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Arguments against the Death Penalty

Aside from ethical and moral considerations, there are many arguments against the death penalty (Bohm, 2015). A first argument is, as the critiques of Ehrlich’s work asserted, that the death penalty does not deter homicide. For serial killers, capital punishment is not a deterrent (Kelleher and Kelleher, 1998). Moreover, states with capital punishment do not tend to have lower homicide rates than states without capital punishment. A study of different types of police killings for 1976-1989 involving 1,204 officers found no evidence that police are afforded an added measure of protection against death by capital punishment (Bailey and Peterson, 1994). Studies in Canada, England, and other countries also find nothing to suggest that the death penalty is a more effective deterrent than long prison sentences. Although a cause-and effect relationship cannot be inferred between capital punishment and murder rates, Lawrence M. Friedman (1998:214) speculated that capital punishment might work efficiently in some societies “which use it quickly, mercilessly, and frequently. It cannot work well in the United States, where it is bound to be rare, slow, and controversial.”

Opponents of the death penalty argue that prison terms without parole would deter as many potential murderers as capital punishment, even if this deterrent effect might still be very small because most murders are emotional and spontaneous. Trials of capital cases are also more costly and time-consuming than trials for other cases, and maintenance costs for inmates in death row are higher than for inmates in the rest of the prison. An exhaustive system ofjudicial review is required in capital cases. Today, no death-row inmate will be executed until the inmate’s case has been brought to the attention of the state’s highest court, a federal district court of appeals, and the U.S. Supreme Court. All these conditions mean that a capital case actually costs much more than a non-capital murder case over both the short term and long term. On average around the United States, a capital case costs between $1 million and $2 million more than a non-capital case would have (Dieter, 2013).

There is also the possibility that an innocent person will be executed. One study showed that some 139 innocent people were sentenced to death between 1900 and 1985 in the United States. Of those, 29 were actually executed (Haines, 1992). Other research shows that 1 innocent person has been convicted for every 20 executions carried out since the turn of the century (Si. Louis Post-Dispatch, 1985:6B). In their 1992 book, In Spite of Innocence, the authors (Radelet et al., 1992) reviewed more than 400 cases in which innocent people were convicted of capital crimes in the United States. Since the 1970s, more than 150 death row inmates have been released from prison after evidence emerged that cast serious doubt on their guilt (Death Penalty Information Center, 2016). Reasons for their wrongful convictions include mistaken eyewitness testimony, the false testimony of informants and “incentivized witnesses,” incompetent lawyers, defective or fraudulent scientific evidence, prosecutorial and police misconduct, and false confessions.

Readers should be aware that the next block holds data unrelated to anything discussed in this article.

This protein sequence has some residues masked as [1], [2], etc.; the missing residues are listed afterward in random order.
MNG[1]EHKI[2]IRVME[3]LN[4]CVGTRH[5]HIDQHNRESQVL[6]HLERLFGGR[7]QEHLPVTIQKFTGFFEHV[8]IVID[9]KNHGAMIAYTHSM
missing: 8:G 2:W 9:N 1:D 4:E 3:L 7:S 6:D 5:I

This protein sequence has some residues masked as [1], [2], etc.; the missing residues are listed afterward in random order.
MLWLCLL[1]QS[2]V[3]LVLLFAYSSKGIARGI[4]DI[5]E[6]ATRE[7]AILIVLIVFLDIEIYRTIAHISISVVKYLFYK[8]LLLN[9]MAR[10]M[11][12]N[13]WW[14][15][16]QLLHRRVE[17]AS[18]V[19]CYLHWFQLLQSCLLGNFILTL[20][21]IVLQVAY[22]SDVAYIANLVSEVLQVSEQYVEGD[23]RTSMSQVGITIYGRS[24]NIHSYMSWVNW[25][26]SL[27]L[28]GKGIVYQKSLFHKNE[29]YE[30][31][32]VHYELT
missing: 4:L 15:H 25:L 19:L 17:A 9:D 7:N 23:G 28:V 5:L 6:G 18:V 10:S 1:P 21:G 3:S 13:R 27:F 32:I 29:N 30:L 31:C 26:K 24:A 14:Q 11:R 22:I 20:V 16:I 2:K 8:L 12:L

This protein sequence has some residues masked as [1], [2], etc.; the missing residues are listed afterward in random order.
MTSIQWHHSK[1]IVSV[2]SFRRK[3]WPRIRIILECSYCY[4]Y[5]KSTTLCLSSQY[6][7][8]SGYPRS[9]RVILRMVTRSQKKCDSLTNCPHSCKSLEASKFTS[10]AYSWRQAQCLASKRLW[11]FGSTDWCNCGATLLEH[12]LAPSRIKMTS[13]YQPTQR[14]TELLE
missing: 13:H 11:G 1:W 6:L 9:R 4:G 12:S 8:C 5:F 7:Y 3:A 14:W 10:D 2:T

The death penalty is also more likely to affect the poor people of color more than affluent whites (Bohm, 2015). This has to do in part with the quality of legal help available to homicide defendants. Those with court-appointed lawyers are more likely to be sentenced to death than those represented by private attorneys. Court-appointed lawyers in most states are not required to stay on a homicide case after a conviction. Issues for appeal are likely to be raised by different court-appointed attorneys, if at all, for the poor. In a study carried out in Texas in 2000, it was found that people represented by court-appointed lawyers were 28% more likely to be convicted than those who hired their own lawyers. If convicted, they were 44% more likely to be sentenced to death (New York Times, 2001a).

Beyond all these concerns, there is even some evidence that capital punishment actually encourages homicide in certain circumstances. The threat of death penalty raises the stakes of getting caught, and anyone who is subject to death penalty has little to lose by killing again and again, which may be the case with serial killers (Holmes and Holmes, 2010). Criminals who already face death for a previous crime are more likely to kill in order to avoid being captured or to silence possible witnesses. For these reasons, the death penalty has actually been called “the enemy of law enforcement” (Morgenthau, 1995).

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